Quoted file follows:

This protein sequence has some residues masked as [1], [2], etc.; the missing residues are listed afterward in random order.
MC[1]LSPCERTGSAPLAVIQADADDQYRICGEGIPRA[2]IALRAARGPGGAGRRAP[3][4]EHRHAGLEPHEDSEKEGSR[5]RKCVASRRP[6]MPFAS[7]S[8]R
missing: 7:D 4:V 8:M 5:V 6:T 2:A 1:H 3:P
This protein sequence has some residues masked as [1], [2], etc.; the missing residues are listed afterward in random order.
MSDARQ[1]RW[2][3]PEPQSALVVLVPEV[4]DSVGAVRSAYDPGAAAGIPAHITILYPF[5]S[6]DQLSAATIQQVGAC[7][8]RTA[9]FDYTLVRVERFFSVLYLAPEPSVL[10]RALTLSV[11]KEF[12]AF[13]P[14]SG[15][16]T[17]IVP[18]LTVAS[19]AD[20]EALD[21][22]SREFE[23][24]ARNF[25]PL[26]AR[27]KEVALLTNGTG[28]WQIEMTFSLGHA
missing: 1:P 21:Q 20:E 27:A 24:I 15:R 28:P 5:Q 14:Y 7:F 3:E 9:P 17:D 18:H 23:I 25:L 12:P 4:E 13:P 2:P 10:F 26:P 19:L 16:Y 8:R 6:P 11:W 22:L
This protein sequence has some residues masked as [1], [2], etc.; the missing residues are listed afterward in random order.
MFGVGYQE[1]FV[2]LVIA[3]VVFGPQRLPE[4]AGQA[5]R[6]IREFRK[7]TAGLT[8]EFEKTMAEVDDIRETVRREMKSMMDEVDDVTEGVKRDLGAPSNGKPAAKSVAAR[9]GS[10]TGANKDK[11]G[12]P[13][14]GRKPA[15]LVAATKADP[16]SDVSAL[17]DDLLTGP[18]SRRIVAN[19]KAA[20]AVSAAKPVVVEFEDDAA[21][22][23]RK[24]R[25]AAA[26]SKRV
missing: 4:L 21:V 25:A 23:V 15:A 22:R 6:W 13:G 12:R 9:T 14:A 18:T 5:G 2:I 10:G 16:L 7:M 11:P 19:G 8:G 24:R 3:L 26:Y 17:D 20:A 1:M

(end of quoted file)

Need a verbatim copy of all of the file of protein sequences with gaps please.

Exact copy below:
This protein sequence has some residues masked as [1], [2], etc.; the missing residues are listed afterward in random order.
MC[1]LSPCERTGSAPLAVIQADADDQYRICGEGIPRA[2]IALRAARGPGGAGRRAP[3][4]EHRHAGLEPHEDSEKEGSR[5]RKCVASRRP[6]MPFAS[7]S[8]R
missing: 7:D 4:V 8:M 5:V 6:T 2:A 1:H 3:P
This protein sequence has some residues masked as [1], [2], etc.; the missing residues are listed afterward in random order.
MSDARQ[1]RW[2][3]PEPQSALVVLVPEV[4]DSVGAVRSAYDPGAAAGIPAHITILYPF[5]S[6]DQLSAATIQQVGAC[7][8]RTA[9]FDYTLVRVERFFSVLYLAPEPSVL[10]RALTLSV[11]KEF[12]AF[13]P[14]SG[15][16]T[17]IVP[18]LTVAS[19]AD[20]EALD[21][22]SREFE[23][24]ARNF[25]PL[26]AR[27]KEVALLTNGTG[28]WQIEMTFSLGHA
missing: 1:P 21:Q 20:E 27:A 24:I 15:R 28:P 5:Q 14:Y 7:F 3:E 9:P 17:D 18:H 23:I 25:L 12:P 4:E 13:P 2:P 10:F 26:P 19:L 16:Y 8:R 6:P 11:W 22:L
This protein sequence has some residues masked as [1], [2], etc.; the missing residues are listed afterward in random order.
MFGVGYQE[1]FV[2]LVIA[3]VVFGPQRLPE[4]AGQA[5]R[6]IREFRK[7]TAGLT[8]EFEKTMAEVDDIRETVRREMKSMMDEVDDVTEGVKRDLGAPSNGKPAAKSVAAR[9]GS[10]TGANKDK[11]G[12]P[13][14]GRKPA[15]LVAATKADP[16]SDVSAL[17]DDLLTGP[18]SRRIVAN[19]KAA[20]AVSAAKPVVVEFEDDAA[21][22][23]RK[24]R[25]AAA[26]SKRV
missing: 4:L 21:V 25:A 23:V 15:A 22:R 6:W 13:G 12:R 9:T 14:A 18:T 5:G 2:I 10:G 16:L 7:M 11:P 19:G 8:G 24:R 3:L 26:Y 17:D 20:A 1:M